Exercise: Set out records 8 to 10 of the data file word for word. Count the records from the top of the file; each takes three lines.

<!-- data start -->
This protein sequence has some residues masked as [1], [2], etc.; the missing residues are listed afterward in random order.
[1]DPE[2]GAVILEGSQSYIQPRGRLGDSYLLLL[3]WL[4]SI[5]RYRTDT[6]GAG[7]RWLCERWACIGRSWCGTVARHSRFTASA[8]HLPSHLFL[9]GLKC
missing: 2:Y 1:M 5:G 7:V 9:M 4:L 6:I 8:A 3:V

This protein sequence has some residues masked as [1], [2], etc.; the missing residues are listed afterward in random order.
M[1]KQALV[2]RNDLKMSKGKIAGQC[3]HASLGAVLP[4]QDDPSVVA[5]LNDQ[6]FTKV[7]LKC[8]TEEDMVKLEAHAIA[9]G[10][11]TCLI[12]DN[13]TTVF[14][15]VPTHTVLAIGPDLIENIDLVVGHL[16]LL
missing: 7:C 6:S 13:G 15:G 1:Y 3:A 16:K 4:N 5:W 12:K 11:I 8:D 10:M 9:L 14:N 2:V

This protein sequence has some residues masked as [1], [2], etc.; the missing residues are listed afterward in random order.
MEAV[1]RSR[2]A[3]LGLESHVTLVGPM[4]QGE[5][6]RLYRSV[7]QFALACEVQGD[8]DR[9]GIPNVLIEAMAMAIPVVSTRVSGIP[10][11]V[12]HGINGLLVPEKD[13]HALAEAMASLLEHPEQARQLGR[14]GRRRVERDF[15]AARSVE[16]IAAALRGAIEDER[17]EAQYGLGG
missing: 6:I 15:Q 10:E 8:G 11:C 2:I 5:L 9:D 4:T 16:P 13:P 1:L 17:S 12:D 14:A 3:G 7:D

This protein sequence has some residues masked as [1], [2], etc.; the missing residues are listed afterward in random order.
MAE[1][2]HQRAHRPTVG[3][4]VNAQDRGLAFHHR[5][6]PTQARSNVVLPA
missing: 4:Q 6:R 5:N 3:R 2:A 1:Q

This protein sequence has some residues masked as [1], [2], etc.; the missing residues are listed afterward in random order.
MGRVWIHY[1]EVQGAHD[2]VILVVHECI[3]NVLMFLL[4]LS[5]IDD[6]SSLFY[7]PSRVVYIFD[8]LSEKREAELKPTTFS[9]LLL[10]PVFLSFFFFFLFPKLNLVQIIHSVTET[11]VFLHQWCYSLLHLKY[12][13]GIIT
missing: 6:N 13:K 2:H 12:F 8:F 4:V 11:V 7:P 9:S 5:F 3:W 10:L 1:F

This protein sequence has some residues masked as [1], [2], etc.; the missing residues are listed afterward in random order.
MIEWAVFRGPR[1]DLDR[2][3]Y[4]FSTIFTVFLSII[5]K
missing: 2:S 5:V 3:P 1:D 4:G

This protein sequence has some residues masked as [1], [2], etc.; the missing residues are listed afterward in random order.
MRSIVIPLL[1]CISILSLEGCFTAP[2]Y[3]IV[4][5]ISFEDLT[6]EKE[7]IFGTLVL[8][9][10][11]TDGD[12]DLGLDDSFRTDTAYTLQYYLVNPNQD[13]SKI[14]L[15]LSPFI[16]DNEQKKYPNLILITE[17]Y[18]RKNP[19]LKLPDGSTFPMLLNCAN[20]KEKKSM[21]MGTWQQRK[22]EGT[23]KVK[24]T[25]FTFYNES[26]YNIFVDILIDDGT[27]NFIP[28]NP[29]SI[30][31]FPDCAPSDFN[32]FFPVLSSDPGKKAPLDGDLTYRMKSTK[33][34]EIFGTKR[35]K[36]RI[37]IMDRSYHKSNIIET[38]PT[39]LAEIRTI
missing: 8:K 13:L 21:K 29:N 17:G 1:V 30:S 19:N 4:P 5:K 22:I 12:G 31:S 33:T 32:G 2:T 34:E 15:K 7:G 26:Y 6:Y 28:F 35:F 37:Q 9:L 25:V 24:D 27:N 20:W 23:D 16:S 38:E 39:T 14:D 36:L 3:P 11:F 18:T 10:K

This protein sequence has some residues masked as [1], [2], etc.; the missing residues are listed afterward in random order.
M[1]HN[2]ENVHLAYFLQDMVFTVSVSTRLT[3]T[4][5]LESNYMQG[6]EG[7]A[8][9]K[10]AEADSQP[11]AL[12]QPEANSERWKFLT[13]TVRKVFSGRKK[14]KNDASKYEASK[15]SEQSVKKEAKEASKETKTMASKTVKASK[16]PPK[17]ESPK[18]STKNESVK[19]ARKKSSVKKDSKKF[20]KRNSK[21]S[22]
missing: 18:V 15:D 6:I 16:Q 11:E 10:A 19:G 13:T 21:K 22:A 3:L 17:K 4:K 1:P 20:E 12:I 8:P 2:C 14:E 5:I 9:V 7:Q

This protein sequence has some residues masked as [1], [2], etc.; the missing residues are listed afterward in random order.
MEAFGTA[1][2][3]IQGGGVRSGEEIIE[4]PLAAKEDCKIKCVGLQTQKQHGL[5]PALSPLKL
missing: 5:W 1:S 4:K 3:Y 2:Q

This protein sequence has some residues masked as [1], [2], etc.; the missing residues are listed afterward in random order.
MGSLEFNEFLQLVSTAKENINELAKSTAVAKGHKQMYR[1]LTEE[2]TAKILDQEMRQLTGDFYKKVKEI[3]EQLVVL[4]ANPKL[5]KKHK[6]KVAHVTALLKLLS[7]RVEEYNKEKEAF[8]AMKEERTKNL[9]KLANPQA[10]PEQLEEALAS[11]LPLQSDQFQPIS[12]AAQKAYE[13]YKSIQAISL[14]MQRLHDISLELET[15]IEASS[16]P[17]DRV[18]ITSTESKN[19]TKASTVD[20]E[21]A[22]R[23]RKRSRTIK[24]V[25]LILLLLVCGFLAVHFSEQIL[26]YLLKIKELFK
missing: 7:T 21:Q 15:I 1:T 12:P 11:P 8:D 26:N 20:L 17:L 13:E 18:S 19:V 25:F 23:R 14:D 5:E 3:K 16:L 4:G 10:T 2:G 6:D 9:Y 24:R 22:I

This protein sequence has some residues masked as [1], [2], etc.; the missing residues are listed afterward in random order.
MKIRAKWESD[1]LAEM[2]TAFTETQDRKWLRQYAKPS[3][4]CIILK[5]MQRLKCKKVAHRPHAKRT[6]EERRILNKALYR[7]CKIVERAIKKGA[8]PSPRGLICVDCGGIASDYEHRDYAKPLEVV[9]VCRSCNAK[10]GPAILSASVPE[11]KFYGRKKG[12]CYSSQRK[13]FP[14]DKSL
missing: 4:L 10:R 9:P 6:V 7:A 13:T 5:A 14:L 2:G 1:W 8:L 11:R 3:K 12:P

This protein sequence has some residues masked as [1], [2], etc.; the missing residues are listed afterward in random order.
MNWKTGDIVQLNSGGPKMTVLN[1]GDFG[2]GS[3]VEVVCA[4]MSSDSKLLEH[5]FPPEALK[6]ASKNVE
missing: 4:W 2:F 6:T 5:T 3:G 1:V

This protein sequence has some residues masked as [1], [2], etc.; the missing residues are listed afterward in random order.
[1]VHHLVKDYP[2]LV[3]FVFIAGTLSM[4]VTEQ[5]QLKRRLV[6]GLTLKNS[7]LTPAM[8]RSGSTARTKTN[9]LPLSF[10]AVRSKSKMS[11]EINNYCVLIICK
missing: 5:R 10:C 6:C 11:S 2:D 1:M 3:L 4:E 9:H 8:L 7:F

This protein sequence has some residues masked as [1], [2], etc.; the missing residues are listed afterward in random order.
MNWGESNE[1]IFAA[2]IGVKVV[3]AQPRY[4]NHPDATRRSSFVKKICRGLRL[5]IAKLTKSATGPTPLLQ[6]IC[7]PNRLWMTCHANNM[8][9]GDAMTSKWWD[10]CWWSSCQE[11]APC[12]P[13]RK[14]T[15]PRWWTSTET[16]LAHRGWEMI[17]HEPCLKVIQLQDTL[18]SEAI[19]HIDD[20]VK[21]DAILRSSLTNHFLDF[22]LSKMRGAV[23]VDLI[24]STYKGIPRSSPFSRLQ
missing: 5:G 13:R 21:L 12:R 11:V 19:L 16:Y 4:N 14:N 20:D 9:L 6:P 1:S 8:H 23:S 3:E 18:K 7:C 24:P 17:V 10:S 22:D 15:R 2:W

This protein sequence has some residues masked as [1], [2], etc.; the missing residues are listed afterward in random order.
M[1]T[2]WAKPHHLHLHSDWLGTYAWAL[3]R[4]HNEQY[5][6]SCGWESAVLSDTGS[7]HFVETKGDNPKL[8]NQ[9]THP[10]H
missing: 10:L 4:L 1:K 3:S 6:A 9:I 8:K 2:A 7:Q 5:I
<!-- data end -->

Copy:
This protein sequence has some residues masked as [1], [2], etc.; the missing residues are listed afterward in random order.
M[1]HN[2]ENVHLAYFLQDMVFTVSVSTRLT[3]T[4][5]LESNYMQG[6]EG[7]A[8][9]K[10]AEADSQP[11]AL[12]QPEANSERWKFLT[13]TVRKVFSGRKK[14]KNDASKYEASK[15]SEQSVKKEAKEASKETKTMASKTVKASK[16]PPK[17]ESPK[18]STKNESVK[19]ARKKSSVKKDSKKF[20]KRNSK[21]S[22]
missing: 18:V 15:D 6:I 16:Q 11:E 10:A 19:G 13:T 21:K 22:A 3:L 17:K 4:K 1:P 20:E 12:I 8:P 2:C 14:E 5:I 9:V 7:Q

This protein sequence has some residues masked as [1], [2], etc.; the missing residues are listed afterward in random order.
MEAFGTA[1][2][3]IQGGGVRSGEEIIE[4]PLAAKEDCKIKCVGLQTQKQHGL[5]PALSPLKL
missing: 5:W 1:S 4:K 3:Y 2:Q

This protein sequence has some residues masked as [1], [2], etc.; the missing residues are listed afterward in random order.
MGSLEFNEFLQLVSTAKENINELAKSTAVAKGHKQMYR[1]LTEE[2]TAKILDQEMRQLTGDFYKKVKEI[3]EQLVVL[4]ANPKL[5]KKHK[6]KVAHVTALLKLLS[7]RVEEYNKEKEAF[8]AMKEERTKNL[9]KLANPQA[10]PEQLEEALAS[11]LPLQSDQFQPIS[12]AAQKAYE[13]YKSIQAISL[14]MQRLHDISLELET[15]IEASS[16]P[17]DRV[18]ITSTESKN[19]TKASTVD[20]E[21]A[22]R[23]RKRSRTIK[24]V[25]LILLLLVCGFLAVHFSEQIL[26]YLLKIKELFK
missing: 7:T 21:Q 15:I 1:T 12:P 11:P 8:D 26:N 20:L 17:L 13:E 18:S 19:V 25:F 23:R 14:D 5:E 3:K 16:L 4:G 10:T 2:G 6:D 9:Y 24:R 22:I